A severe ear infection is a painful condition that can affect the outer, middle, or inner ear, or in some cases all three areas. Most infections are bacterial in nature, though a virus that causes the flu, mumps, chickenpox, or a respiratory cold can also cause ear problems. Local symptoms can vary, but they usually include throbbing pain, hearing difficulties, and fluid discharge. Body-wide symptoms such as chills and nausea are also common with a severe ear infection. Most infections can be treated with antibiotics or antiviral drugs, but clinical cleaning procedures or surgical intervention may be necessary.
Severe ear infections are most commonly seen in children, partially due to their immature immune systems and poorer hygiene practices. Outer ear infections are usually bacterial and can be caused by improper cleaning, scrapes, sticking an object in the ear, or swimming in dirty water. The outer ear canal may be itchy, bright red, and painful. A yellowish pus may develop and drain from the ear as the infection worsens.
Middle ear infections arise from blockages in the Eustachian tubes that run from the ear to the back of the throat. Common viruses and allergies can cause inflammation in the tubes, causing them to constrict. As fluid backs up, bacteria and other pathogens begin to build up in the Eustachian tubes and cause further irritation. The ear may feel full and hearing can be diminished. A severe ear infection in the middle ear is often accompanied by diarrhea, nausea, vomiting, fever, and other flu-like symptoms.
In general, viral and bacterial infections of the inner ear cause the most severe symptoms and have the highest risk of complications. Most cases arise alongside upper respiratory tract infections. The innermost part of the ear, called the labyrinth, houses structures that are essential to hearing and maintaining balance. Any bacteria or virus that penetrates the membranes surrounding the labyrinth can cause serious hearing difficulties, mental confusion, and vertigo. A person with a severe ear infection may be extremely fatigued and unable to stand or walk without feeling nauseous and vomiting.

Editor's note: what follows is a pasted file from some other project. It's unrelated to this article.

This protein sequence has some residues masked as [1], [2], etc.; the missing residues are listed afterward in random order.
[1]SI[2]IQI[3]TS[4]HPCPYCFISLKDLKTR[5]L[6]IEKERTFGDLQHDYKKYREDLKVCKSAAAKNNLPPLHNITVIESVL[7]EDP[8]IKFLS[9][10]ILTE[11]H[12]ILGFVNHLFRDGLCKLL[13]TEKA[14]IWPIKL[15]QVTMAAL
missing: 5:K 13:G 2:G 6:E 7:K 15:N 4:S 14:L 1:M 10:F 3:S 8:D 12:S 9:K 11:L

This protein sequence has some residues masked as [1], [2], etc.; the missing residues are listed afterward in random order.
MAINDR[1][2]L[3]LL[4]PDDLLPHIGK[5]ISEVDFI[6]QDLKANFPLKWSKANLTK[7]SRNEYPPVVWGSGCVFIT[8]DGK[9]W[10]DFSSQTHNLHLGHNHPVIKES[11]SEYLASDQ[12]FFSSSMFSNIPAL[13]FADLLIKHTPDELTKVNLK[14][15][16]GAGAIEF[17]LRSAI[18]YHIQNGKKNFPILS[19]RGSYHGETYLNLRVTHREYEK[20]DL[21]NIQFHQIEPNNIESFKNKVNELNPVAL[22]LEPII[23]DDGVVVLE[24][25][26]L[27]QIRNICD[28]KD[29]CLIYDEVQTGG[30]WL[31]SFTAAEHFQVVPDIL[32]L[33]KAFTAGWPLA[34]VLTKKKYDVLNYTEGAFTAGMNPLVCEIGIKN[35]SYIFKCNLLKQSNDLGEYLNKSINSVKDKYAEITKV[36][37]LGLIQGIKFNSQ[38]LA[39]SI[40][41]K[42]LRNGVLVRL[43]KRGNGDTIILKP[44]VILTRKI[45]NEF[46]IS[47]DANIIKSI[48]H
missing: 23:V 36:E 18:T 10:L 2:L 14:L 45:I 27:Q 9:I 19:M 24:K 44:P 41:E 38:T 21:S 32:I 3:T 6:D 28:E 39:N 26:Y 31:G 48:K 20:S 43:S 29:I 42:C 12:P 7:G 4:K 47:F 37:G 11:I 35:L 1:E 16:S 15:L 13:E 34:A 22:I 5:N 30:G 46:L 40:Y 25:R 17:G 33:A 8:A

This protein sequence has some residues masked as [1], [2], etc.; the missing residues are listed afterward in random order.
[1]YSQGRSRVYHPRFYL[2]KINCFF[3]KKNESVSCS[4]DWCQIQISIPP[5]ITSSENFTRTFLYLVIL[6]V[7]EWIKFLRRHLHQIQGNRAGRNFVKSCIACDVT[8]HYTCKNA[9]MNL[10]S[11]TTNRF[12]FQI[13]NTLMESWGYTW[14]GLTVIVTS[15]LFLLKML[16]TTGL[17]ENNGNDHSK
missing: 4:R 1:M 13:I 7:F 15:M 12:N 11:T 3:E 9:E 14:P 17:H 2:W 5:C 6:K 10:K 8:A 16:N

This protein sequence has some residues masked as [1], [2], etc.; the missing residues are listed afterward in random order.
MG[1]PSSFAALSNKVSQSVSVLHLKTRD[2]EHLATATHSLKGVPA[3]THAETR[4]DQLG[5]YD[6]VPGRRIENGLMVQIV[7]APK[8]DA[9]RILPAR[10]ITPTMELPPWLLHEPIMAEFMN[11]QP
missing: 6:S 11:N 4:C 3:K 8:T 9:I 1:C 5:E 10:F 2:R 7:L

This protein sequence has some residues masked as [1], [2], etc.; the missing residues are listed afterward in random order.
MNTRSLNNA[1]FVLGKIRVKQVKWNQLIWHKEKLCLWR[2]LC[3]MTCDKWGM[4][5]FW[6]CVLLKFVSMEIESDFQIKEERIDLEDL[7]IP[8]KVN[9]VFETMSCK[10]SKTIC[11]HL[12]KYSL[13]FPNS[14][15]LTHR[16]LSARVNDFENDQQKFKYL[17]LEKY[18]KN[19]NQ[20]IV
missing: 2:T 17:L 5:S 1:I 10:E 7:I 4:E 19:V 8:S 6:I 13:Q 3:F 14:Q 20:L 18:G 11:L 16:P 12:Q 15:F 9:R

A child who shows signs of a severe ear infection should be brought to a pediatrician for a thorough evaluation. The doctor can inspect the external and middle ear to look for signs of infection. In the case of inner ear problems, computerized tomography scans are commonly used to check for major damage to nerves, blood vessels, and bones in the area. Samples of blood, fluid, or pus are analyzed to identify the pathogen responsible for symptoms. Hearing and balance tests are also performed to gauge the severity of the problem.
The doctor may decide to manually clean the patient's ear in his or her office to remove existing bacteria. Oral antibiotics and medicated ear drops are usually enough to clear up an outer, middle, or inner ear infection. If problems are caused by a virus, other drugs may be prescribed as well. Surgery is only necessary when the eardrum, cochlea, or Eustachian tube has been damaged by infection.